Confessions of a I-don’t-give-a-shit mom

tiger momSo the other day, Re came back from school, sulking. I asked him what the matter was. He said he was the only child in school that day to come dressed in a uniform when the whole school was dressed in traditional clothes. I had no idea what he was talking about. “But why didn’t anyone tell me?,” I asked, pained that he felt left out, but annoyed that the Whatsapp psychos hadn’t told me.

“You are supposed to check e-campus everyday mamma! It seems it was written on it!’. He was referring to the school website of course, which totally intimidates me. Now, given the time I waste on the internet every day, you might say what’s the harm checking a school website to find out what’s going on? But I find it painfully boring, I really do.

That’s when I realized that I don’t really care; I am just happy that he goes to school every day. When people are holding forth about tiger moms and camel moms and lamb moms, I smile beatifically. Because no one is talking about the I-don’t-give-a-shit moms. So I thought I will share a list things that I don’t give a shit about:

I don’t care what he learns in school. I chose the school only because it has a good arts program and they teach the kids how to swim and songs about science. It was one thing I wouldn’t have to do. Also I look at school as an extended form of daycare, so I am happy with the basics. The more I expect from it, the more I have to do. And I won’t do THAT.

I don’t know the difference between ICSE, CBSE, IG, IB, IGCSE any new boards that may have been invented without my knowledge and frankly,  I don’t care. I don’t think learning comes prefixed with labels. I am still learning although I may have some labels.

I hate homework. Okay let me correct it. I hate that I may have to help with homework. So I pretend it doesn’t exist. My time with my kid is my time with my kid. It cannot be an extension of school time. I have enough trouble being a mother. I don’t want to be a tutor. Besides I would suck at it. Having been a teacher doesn’t help.

I hate it when other moms on Whatsapp discuss homework. I think they are all losers. I really do. I mean what kind of person would triple check what a child says is homework just in order to ascertain that it indeed is? Your kid knows what to do. It’s just that you don’t trust him/her. Losers.

I am constantly nervous that the child will come with a note in his almanac or some circular will be issued from the school that parents have to do a project/make some costume/ prop. I don’t want to be a part of it.

I am really bored of listening to people talking about their kids’ achievements. Like really really bored. Do something yourself and tell me, for Christ’s sake.

I love it when my kid plays with dolls, puts on makeup for them, paints shoes on them, does their hair, adds sequins to their clothes. If you have a problem with it, it’s your problem.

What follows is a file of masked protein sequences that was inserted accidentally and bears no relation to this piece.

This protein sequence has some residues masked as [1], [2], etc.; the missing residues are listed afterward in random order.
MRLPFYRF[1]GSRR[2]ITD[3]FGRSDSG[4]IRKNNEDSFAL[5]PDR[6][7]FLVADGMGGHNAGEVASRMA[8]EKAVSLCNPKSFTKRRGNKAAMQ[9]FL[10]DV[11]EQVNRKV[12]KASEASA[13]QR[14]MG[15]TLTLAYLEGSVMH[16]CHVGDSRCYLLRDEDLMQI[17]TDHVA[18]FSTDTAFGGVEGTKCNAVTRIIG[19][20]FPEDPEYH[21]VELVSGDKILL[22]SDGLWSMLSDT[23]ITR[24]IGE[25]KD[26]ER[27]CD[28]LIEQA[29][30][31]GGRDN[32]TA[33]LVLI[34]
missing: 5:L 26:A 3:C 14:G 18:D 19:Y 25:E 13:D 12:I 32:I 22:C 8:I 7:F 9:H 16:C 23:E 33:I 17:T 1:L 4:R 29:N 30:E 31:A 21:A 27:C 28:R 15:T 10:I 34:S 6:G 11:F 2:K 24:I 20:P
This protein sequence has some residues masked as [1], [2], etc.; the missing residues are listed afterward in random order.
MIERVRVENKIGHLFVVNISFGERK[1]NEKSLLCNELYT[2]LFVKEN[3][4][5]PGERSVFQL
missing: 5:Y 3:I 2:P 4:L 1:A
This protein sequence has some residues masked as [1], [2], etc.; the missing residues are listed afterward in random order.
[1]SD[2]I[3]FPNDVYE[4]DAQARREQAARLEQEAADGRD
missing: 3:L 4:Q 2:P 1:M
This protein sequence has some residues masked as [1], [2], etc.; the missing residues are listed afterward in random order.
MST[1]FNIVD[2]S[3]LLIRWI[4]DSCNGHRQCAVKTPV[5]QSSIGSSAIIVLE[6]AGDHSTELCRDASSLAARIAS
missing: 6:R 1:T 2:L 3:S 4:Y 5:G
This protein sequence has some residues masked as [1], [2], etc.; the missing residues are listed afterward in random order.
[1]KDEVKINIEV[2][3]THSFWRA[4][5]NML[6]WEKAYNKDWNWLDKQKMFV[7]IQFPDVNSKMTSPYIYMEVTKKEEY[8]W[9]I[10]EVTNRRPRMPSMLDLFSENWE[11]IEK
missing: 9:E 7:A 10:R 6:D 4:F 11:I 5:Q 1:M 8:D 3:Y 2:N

Sometimes I forget the difference between my outside voice and my inside voice. My kid calls me shouty. But then it’s okay, because he forgets it too. So we are even.

I sometimes make feeble attempts to ask him whether he would like to learn ballet, the piano, or tennis maybe, knowing fully well that I will have to sacrifice more hours of writing or doing what I want for it, but then he says no; he already knows ballet. And the piano. I don’t argue. I am relieved and let him be.

I try and redeem myself from time to time by posing as a tree for a play that the child is a part of and wants to practice at home. But that is the exception more than the rule. So don’t typecast me. It may look like I am winging motherhood, but six years down, and I still don’t know what I am doing.

 

( A version of this post appeared as my column in Pune Mirror on 19th October, 2015)

 

Why moving to Dubai was not a bad idea for my boys

BY SAILAKSHMI DEEPAK

Reading during the rideMy husband and I lived with our two boys (10 and 6.5 year olds) in Mumbai until two years ago. We were happy to send them to an ICSE school there, knowing it was an extremely grounded one. It gave them the much needed foundation in terms of introducing the concept of school, timings, uniform, being independent, and largely sticking to a time-table for the day. But what the school offered in terms of education has always been a favorite topic of debate and discussion between the two of us, and among friends in India with school-going kids.

Education in India three decades ago did not do as much for my husband and me, as did the way we had been brought up, or the experiences our lives had given us. What schools and teachers taught us outside the curriculum has made us what we are today. Our scores and rankings were poles apart at school and college, yet we have been equally successful in our careers. Our ability to handle situations, make decisions and to reason out issues are comparable.